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Angle rain appears to driver

  1. Feb 4, 2013 #1
    1. The problem statement, all variables and given/known data

    Rain is falling vertically at a constant speed of 8 m/s. At what angle (in degrees) from the vertical will the rain appear to be falling as viewed by a driver travelling on a straight, level road with a speed of 50 km/h?


    2. Relevant equations

    vr,c = vr,g + vc,g



    3. The attempt at a solution

    I set vr,g = -8, and vc,g = 13.88 m/s after conversion. I came up with a 13.88 sinθ - 8 = 0. θ = 35.19. 35.19+90 = 125.19. 180 - 125.19 = 54.8 degrees off of vertical. Not even close.
     
  2. jcsd
  3. Feb 4, 2013 #2

    haruspex

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    By what reasoning do you arrive at that?
     
  4. Feb 5, 2013 #3
    My book had a similar problem. The reasoning was to get the another angle besides the 90° and then i could subtract the difference
     
  5. Feb 5, 2013 #4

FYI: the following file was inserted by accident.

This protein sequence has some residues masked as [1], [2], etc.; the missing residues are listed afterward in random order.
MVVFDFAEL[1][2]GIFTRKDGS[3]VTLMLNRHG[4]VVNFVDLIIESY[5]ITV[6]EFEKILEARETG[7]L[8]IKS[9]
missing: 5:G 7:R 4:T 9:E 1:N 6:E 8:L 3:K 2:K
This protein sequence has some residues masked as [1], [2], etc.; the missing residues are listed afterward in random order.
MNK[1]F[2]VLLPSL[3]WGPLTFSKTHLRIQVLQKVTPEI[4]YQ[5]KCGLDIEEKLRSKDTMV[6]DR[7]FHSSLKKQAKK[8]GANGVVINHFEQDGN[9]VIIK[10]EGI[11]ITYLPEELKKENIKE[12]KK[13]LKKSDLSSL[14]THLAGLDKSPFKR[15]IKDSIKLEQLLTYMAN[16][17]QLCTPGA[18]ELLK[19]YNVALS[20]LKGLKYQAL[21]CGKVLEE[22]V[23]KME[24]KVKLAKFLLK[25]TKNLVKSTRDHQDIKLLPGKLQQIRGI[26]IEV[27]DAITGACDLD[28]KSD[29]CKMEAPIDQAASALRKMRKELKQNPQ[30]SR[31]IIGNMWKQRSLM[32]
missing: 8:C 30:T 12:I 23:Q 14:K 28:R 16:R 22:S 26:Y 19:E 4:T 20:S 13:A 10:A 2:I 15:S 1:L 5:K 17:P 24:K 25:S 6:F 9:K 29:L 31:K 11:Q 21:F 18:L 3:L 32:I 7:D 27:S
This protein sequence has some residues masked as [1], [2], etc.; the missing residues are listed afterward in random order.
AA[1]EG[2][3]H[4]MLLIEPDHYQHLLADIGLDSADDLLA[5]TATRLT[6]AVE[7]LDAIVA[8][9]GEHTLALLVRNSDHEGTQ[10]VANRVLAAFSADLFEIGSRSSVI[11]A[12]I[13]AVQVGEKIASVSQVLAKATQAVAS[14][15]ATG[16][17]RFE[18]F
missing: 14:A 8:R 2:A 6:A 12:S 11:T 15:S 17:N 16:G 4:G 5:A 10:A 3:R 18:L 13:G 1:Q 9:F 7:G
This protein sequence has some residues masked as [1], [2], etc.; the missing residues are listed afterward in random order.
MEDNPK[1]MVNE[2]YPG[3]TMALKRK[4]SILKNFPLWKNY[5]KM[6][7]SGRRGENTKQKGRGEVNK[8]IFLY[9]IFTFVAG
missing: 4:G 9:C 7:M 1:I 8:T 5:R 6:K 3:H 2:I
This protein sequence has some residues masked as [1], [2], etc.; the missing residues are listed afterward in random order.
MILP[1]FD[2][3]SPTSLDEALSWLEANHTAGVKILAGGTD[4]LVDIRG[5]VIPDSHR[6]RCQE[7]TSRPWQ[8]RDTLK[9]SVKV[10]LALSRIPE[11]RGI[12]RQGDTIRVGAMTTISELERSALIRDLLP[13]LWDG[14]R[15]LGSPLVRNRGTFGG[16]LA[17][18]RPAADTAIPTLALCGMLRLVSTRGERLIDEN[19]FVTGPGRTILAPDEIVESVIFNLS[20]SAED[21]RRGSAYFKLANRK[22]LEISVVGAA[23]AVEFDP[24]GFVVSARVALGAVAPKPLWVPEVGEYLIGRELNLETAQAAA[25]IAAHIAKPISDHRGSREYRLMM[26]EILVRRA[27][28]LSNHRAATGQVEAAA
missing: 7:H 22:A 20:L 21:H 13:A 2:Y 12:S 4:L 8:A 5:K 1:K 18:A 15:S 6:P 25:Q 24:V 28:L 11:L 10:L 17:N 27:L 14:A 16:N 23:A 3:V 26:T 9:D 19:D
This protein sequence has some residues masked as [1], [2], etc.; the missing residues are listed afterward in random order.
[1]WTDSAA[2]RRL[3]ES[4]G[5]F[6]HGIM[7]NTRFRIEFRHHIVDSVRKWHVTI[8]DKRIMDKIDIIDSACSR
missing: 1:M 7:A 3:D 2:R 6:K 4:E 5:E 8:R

From 180°
     
  6. Feb 5, 2013 #5

    HallsofIvy

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    Essentially you have a right triangle with one leg of length and the other of length 13.8. tangent= opposite side/near side.
     
  7. Feb 5, 2013 #6
    Right I get that but I have a negative number as per my definition of up being positive. I understand -1tan = 13.8/8 but I'm at a loss as to how this would work as I assigned it a value of -8.....wait do I just use 8 as the magnitude and "-" is the direction so I only need the magnitude of the velcoity?????
     
  8. Feb 5, 2013 #7

    haruspex

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    You can do it either way - just work with magnitudes and figure out the direction separately, or understand that the tangent function goes negative in the second and fourth quadrants (tan(x) = - tan(π-x)).
     
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